First Night Review

If I tell you that this film is about a group of people performing an opera, you’ll most likely switch off straight away. But if I were to add that it is about a group of people who come together in a strange house and fall in and out of each other’s beds, well, things just got a bit more interesting, right?

I’ll be honest. Opera does nothing for me. But luckily for the feature debut from former TV director Christopher Menaul, romantic comedy ticks all kinds of boxes. First Night sees Richard E. Grant’s posh tosh Adam orchestrates a situation that allows him to make the move from amateur to bona fide opera star while attempting to woo a female conductor he has the hots for. Turns out love is in the air as life imitates art, with the two leads falling heads over heels (except our leading lady is unaware that the whole thing kicked off with her beau making a met with Adam that he can get her into bed before opening night. Ssh!) and before you know it, the whole cast is coupled up. But soon the couples merge into triangles and hearts are breaking all over the place. Can the cast pull it all together before the First Night?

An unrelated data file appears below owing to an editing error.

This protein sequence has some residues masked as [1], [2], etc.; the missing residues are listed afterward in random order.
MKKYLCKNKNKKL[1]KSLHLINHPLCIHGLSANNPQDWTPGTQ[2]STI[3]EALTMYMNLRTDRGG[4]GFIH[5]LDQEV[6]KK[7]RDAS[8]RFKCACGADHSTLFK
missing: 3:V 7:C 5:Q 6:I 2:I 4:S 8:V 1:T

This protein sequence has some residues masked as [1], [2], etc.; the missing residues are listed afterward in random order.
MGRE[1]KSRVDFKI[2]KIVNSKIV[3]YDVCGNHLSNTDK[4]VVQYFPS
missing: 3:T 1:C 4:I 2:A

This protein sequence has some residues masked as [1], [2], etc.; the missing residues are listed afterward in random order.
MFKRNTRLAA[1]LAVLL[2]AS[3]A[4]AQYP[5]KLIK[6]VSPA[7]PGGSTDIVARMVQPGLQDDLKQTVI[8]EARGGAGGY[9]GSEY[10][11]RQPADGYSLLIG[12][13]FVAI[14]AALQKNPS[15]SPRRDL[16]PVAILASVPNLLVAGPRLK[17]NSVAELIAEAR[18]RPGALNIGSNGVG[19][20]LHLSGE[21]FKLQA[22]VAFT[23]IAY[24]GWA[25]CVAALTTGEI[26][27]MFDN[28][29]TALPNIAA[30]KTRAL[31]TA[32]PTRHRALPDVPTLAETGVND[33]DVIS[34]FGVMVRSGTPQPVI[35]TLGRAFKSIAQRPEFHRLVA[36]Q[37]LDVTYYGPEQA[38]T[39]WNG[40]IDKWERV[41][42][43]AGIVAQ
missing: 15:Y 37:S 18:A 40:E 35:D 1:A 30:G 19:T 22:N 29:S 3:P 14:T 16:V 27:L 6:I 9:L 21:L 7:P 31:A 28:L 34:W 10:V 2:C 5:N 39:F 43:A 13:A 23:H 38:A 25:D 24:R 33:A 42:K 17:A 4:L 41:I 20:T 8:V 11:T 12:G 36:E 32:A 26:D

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My thoughts on this ‘opera film’ are similar to my thoughts on sci-fi TV shows. I’m not normally a fan but one you get past the subplot (the daft polar bears and time travel in Lost, the two universes in Fringe and, here, the bloody irritating opera singing) and find out more about the characters, you actually find yourself becoming quite invested in the narrative and their relationships.

Apart from Grant and a supporting role from Tessa Peake-Jones (Raquel from Only Fools and Horses), the cast is made up of virtual unknowns who have had bit parts in TV. Although the fabulous Nigel Lindsay will have recently come to your attention in the little-seen Four Lions – bit different here with him playing a gay opera singer! But First Night just goes to show you how much undiscovered British talent there is lurking about, waiting for a decent role. Worth noting here are supporting actresses Emma Williams (who you may recognize from Bleak House) and Susannah Fielding – beautiful, British and talented.

First Night isn’t a film I would usually head out to the cinema to see but it makes a change from the usual gritty dramas and period pieces that we have come to expect from the British film industry of late. And, for the record, if you’re normally a fan of romantic comedies, give this film a chance. There isn’t that much opera to sit through and the subplots more than make up for the earache!

Overall

6

out of 10

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